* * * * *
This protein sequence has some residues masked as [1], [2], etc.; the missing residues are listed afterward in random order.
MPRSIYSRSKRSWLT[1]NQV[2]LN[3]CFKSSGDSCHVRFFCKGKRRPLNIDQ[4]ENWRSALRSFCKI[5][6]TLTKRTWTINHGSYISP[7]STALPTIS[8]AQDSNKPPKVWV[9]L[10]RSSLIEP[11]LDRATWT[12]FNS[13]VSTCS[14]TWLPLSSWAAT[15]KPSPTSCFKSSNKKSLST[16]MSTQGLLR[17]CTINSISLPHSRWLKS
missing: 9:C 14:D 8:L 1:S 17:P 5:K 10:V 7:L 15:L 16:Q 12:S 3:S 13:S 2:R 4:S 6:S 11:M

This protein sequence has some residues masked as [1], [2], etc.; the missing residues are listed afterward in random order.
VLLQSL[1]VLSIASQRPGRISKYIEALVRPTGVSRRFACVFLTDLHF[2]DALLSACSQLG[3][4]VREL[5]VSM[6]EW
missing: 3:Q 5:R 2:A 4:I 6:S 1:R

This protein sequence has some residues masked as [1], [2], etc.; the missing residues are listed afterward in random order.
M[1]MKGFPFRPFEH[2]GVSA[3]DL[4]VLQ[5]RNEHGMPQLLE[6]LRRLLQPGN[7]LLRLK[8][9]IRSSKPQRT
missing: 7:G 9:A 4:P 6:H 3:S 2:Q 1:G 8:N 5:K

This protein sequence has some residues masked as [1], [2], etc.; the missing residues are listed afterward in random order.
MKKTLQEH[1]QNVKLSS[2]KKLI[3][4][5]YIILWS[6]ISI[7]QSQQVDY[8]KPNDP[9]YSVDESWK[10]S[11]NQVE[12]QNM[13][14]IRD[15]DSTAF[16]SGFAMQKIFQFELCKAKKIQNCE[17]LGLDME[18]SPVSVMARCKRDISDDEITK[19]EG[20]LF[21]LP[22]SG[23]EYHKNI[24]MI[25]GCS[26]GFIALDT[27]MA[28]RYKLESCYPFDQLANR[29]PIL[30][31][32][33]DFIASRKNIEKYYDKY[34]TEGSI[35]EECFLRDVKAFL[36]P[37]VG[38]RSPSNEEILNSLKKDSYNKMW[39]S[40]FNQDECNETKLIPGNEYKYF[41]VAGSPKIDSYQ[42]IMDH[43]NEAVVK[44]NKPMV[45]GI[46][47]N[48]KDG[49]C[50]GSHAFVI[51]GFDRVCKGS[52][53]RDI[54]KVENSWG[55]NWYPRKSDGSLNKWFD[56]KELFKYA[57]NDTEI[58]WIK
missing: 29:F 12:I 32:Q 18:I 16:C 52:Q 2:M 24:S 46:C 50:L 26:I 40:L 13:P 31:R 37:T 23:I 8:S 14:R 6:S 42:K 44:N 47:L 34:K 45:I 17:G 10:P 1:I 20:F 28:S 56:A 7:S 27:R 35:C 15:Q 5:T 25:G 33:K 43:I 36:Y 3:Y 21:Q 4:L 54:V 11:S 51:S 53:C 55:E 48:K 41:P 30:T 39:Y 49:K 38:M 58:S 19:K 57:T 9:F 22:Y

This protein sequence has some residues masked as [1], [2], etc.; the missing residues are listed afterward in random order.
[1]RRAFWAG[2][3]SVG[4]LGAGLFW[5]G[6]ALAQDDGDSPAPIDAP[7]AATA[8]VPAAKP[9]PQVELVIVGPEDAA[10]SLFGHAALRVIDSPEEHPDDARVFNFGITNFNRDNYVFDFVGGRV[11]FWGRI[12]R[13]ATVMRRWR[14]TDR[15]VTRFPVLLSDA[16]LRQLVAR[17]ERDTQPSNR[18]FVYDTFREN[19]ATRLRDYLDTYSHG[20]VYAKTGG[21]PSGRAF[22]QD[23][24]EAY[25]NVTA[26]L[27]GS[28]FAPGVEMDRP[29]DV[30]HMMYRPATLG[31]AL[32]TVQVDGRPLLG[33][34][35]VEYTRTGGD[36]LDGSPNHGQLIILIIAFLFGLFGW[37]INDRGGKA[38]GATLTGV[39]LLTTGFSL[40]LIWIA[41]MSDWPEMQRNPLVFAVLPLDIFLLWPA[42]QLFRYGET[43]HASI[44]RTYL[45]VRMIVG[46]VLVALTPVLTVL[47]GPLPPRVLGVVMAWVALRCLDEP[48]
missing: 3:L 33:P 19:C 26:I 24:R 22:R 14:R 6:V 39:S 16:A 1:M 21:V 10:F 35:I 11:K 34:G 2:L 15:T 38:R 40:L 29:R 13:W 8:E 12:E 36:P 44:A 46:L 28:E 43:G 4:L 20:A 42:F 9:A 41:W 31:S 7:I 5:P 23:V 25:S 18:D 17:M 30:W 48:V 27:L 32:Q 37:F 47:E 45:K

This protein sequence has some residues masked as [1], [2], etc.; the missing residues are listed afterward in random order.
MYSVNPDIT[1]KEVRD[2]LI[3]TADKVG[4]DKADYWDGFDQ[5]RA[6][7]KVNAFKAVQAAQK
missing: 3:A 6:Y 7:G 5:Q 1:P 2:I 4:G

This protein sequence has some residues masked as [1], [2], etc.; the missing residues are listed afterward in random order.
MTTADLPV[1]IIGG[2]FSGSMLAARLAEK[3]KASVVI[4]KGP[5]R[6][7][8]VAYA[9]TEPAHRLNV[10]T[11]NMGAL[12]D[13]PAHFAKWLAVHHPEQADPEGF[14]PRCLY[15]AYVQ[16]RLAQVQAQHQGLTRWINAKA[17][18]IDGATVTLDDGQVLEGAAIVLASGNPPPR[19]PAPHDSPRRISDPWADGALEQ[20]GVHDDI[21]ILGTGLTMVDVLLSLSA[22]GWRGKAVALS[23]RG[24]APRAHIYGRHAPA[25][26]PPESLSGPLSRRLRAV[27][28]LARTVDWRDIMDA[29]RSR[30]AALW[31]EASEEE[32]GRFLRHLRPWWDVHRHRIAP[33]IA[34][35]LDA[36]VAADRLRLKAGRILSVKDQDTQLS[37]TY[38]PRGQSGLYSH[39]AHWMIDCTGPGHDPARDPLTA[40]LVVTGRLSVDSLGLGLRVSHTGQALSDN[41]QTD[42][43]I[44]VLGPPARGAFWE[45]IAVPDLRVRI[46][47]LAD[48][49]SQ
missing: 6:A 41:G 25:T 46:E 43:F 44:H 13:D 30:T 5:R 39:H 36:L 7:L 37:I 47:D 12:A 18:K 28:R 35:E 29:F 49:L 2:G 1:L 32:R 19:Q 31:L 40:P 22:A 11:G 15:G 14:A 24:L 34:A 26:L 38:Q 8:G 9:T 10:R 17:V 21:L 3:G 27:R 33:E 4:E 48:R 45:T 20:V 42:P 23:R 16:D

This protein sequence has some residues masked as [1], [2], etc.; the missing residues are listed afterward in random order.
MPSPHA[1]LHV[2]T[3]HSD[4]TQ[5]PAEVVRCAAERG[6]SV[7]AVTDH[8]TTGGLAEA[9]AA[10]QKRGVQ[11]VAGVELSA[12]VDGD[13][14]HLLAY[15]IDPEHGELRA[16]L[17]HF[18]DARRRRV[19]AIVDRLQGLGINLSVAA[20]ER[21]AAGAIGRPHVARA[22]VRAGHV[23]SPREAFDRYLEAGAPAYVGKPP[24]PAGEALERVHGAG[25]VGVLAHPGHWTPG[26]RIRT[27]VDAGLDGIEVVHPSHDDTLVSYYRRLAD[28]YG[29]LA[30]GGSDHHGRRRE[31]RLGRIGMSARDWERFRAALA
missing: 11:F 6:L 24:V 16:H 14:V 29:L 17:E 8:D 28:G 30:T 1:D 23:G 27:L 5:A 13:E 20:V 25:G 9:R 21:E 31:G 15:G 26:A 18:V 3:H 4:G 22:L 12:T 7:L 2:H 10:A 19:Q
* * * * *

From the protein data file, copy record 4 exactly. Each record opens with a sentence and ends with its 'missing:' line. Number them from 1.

This protein sequence has some residues masked as [1], [2], etc.; the missing residues are listed afterward in random order.
MKKTLQEH[1]QNVKLSS[2]KKLI[3][4][5]YIILWS[6]ISI[7]QSQQVDY[8]KPNDP[9]YSVDESWK[10]S[11]NQVE[12]QNM[13][14]IRD[15]DSTAF[16]SGFAMQKIFQFELCKAKKIQNCE[17]LGLDME[18]SPVSVMARCKRDISDDEITK[19]EG[20]LF[21]LP[22]SG[23]EYHKNI[24]MI[25]GCS[26]GFIALDT[27]MA[28]RYKLESCYPFDQLANR[29]PIL[30][31][32][33]DFIASRKNIEKYYDKY[34]TEGSI[35]EECFLRDVKAFL[36]P[37]VG[38]RSPSNEEILNSLKKDSYNKMW[39]S[40]FNQDECNETKLIPGNEYKYF[41]VAGSPKIDSYQ[42]IMDH[43]NEAVVK[44]NKPMV[45]GI[46][47]N[48]KDG[49]C[50]GSHAFVI[51]GFDRVCKGS[52][53]RDI[54]KVENSWG[55]NWYPRKSDGSLNKWFD[56]KELFKYA[57]NDTEI[58]WIK
missing: 29:F 12:I 32:Q 18:I 16:C 52:Q 2:M 24:S 46:C 50:L 26:I 40:L 13:P 31:R 37:T 23:I 8:S 14:R 6:S 42:K 44:N 47:L 34:K 45:I 17:G 10:P 1:I 20:F 28:S 56:A 7:S 27:R 35:C 15:Q 5:T 25:G 33:K 43:I 36:Y 3:Y 21:Q 4:L 54:V 11:S 51:S 53:C 55:E 48:K 41:P 30:T 39:Y 49:K 38:M 58:S 19:K 57:T 9:F 22:Y